As we discussed a few weeks ago with regard to the Retirement Savings Contribution Credit, if you’re careful to pay attention to the applicable income limits (and how your income compares to those limits), you may be able to adjust your retirement account contributions slightly and in the process either make yourself eligible for the credit or increase the percentage used to calculate the credit.
As a few readers correctly pointed out, similar planning can be used to qualify for other tax breaks as well. (To which I would add that it can also be used to avoid being subject to certain negative tax provisions.)
For example, whether you are eligible for (or subject to) each of the following tax provisions depends (in part) on your adjusted gross income (i.e., your taxable income before subtracting your exemptions and standard or itemized deductions) or your modified adjusted gross income:
- The Lifetime Learning Credit,
- The American Opportunity Credit,
- The student loan interest deduction,
- The earned income credit,
- The child and dependent care credit*,
- The Affordable Care Act credit for health insurance purchased on one of the new exchanges,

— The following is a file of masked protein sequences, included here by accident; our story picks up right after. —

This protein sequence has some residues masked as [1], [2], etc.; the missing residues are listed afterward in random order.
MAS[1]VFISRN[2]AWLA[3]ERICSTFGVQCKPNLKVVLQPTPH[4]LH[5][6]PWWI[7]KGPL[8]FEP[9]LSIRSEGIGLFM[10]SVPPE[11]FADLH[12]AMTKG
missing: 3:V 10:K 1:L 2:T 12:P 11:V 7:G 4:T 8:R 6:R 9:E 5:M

- The personal exemption phaseout,
- The “Pease” limitation on itemized deductions, and
- The 3.8% tax on net investment income.
Admittedly, given that each of these tax provisions has its own income limit, it’s quite cumbersome to keep them all memorized such that you can always tell whether you’re close to qualifying for any other tax breaks.
For uses like this, tax software can be super helpful. You can simply try modifying your most recent return by bumping up pre-tax contributions of some sort (e.g. 401(k) or HSA contributions) by a few different amounts to see what happens with each change. Do any new tax credits or deductions appear? Or does anything else interesting happen, such as having some of your long-term capital gains or qualified dividends fall into a lower tax range such that they go from being taxed at 15% to not being taxed at all? (The catch, of course, with such experimentation is that tax software for the 2012 tax year will not account for tax provisions that are new in 2013.)
A Point of Caution
When trying to qualify for a given tax break, it’s important to check whether eligibility depends on your adjusted gross income (AGI) or your modified adjusted gross income (MAGI). Your modified adjusted gross income is your adjusted gross income, with a certain deduction (or a few deductions) added back in. But which deductions are added back in when calculating MAGI varies depending on which tax break we’re talking about. In other words, there are several different definitions for modified adjusted gross income.
The reason this is important is that you would not want, for example, to try to qualify for a given tax break by increasing your traditional IRA contributions if the tax break you’re trying to qualify for uses a definition of MAGI in which traditional IRA contributions are added back into AGI.
*Your eligibility for this credit is not actually a function of your AGI. Rather, the amount of the credit is a function of your AGI.